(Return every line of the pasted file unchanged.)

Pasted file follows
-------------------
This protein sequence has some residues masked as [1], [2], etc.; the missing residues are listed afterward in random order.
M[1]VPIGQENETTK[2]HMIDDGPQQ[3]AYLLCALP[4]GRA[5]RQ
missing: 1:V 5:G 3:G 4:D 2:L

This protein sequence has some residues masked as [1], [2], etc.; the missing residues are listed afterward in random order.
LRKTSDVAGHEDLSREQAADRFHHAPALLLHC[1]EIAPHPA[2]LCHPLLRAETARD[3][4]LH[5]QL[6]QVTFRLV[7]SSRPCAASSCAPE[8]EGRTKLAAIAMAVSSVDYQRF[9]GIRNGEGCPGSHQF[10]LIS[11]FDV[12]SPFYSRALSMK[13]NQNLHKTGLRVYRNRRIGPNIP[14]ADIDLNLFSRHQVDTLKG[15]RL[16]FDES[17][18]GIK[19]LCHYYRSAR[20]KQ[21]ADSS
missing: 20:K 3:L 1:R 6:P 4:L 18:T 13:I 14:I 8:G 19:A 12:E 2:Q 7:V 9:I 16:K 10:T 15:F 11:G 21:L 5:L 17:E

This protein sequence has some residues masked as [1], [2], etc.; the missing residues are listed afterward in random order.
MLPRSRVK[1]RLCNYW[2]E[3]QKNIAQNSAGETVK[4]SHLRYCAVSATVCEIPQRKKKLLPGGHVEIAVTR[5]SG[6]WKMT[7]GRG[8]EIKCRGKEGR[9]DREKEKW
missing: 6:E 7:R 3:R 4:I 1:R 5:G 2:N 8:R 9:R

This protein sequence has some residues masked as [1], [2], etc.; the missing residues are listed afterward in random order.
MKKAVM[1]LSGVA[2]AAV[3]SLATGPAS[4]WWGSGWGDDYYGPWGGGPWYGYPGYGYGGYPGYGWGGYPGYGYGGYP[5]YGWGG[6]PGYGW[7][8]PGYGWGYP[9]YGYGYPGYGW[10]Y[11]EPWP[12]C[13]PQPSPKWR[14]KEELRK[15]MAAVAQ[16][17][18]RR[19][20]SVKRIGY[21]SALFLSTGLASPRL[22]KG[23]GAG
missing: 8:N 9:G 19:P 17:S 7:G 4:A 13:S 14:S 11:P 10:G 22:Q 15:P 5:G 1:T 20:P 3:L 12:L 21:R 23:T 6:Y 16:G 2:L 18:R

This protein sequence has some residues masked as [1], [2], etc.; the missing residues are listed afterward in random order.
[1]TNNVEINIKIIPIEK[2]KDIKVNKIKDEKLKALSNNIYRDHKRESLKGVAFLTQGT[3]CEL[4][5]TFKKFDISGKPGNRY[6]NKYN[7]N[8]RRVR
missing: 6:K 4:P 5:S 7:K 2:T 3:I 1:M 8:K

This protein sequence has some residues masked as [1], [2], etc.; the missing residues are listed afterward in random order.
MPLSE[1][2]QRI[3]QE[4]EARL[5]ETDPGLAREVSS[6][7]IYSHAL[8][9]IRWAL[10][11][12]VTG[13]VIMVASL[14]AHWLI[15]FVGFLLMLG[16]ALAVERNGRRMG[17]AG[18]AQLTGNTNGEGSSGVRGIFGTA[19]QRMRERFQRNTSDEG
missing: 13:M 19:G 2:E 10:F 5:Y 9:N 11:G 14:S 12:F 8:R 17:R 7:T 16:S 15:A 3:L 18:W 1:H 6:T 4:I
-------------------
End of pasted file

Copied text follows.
This protein sequence has some residues masked as [1], [2], etc.; the missing residues are listed afterward in random order.
M[1]VPIGQENETTK[2]HMIDDGPQQ[3]AYLLCALP[4]GRA[5]RQ
missing: 1:V 5:G 3:G 4:D 2:L

This protein sequence has some residues masked as [1], [2], etc.; the missing residues are listed afterward in random order.
LRKTSDVAGHEDLSREQAADRFHHAPALLLHC[1]EIAPHPA[2]LCHPLLRAETARD[3][4]LH[5]QL[6]QVTFRLV[7]SSRPCAASSCAPE[8]EGRTKLAAIAMAVSSVDYQRF[9]GIRNGEGCPGSHQF[10]LIS[11]FDV[12]SPFYSRALSMK[13]NQNLHKTGLRVYRNRRIGPNIP[14]ADIDLNLFSRHQVDTLKG[15]RL[16]FDES[17][18]GIK[19]LCHYYRSAR[20]KQ[21]ADSS
missing: 20:K 3:L 1:R 6:P 4:L 18:T 13:I 14:I 8:G 19:A 12:E 2:Q 7:V 9:I 16:K 10:T 15:F 11:G 21:L 5:L 17:E

This protein sequence has some residues masked as [1], [2], etc.; the missing residues are listed afterward in random order.
MLPRSRVK[1]RLCNYW[2]E[3]QKNIAQNSAGETVK[4]SHLRYCAVSATVCEIPQRKKKLLPGGHVEIAVTR[5]SG[6]WKMT[7]GRG[8]EIKCRGKEGR[9]DREKEKW
missing: 6:E 7:R 3:R 4:I 1:R 5:G 2:N 8:R 9:R

This protein sequence has some residues masked as [1], [2], etc.; the missing residues are listed afterward in random order.
MKKAVM[1]LSGVA[2]AAV[3]SLATGPAS[4]WWGSGWGDDYYGPWGGGPWYGYPGYGYGGYPGYGWGGYPGYGYGGYP[5]YGWGG[6]PGYGW[7][8]PGYGWGYP[9]YGYGYPGYGW[10]Y[11]EPWP[12]C[13]PQPSPKWR[14]KEELRK[15]MAAVAQ[16][17][18]RR[19][20]SVKRIGY[21]SALFLSTGLASPRL[22]KG[23]GAG
missing: 8:N 9:G 19:P 17:S 7:G 4:A 13:S 14:S 11:P 10:G 22:Q 15:P 5:G 1:T 20:P 3:L 12:L 21:R 23:T 6:Y 16:G 2:L 18:R

This protein sequence has some residues masked as [1], [2], etc.; the missing residues are listed afterward in random order.
[1]TNNVEINIKIIPIEK[2]KDIKVNKIKDEKLKALSNNIYRDHKRESLKGVAFLTQGT[3]CEL[4][5]TFKKFDISGKPGNRY[6]NKYN[7]N[8]RRVR
missing: 6:K 4:P 5:S 7:K 2:T 3:I 1:M 8:K

This protein sequence has some residues masked as [1], [2], etc.; the missing residues are listed afterward in random order.
MPLSE[1][2]QRI[3]QE[4]EARL[5]ETDPGLAREVSS[6][7]IYSHAL[8][9]IRWAL[10][11][12]VTG[13]VIMVASL[14]AHWLI[15]FVGFLLMLG[16]ALAVERNGRRMG[17]AG[18]AQLTGNTNGEGSSGVRGIFGTA[19]QRMRERFQRNTSDEG
missing: 13:M 19:G 2:E 10:F 5:Y 9:N 11:G 14:S 12:F 8:R 17:R 7:T 16:S 15:A 3:L 18:W 1:H 6:T 4:I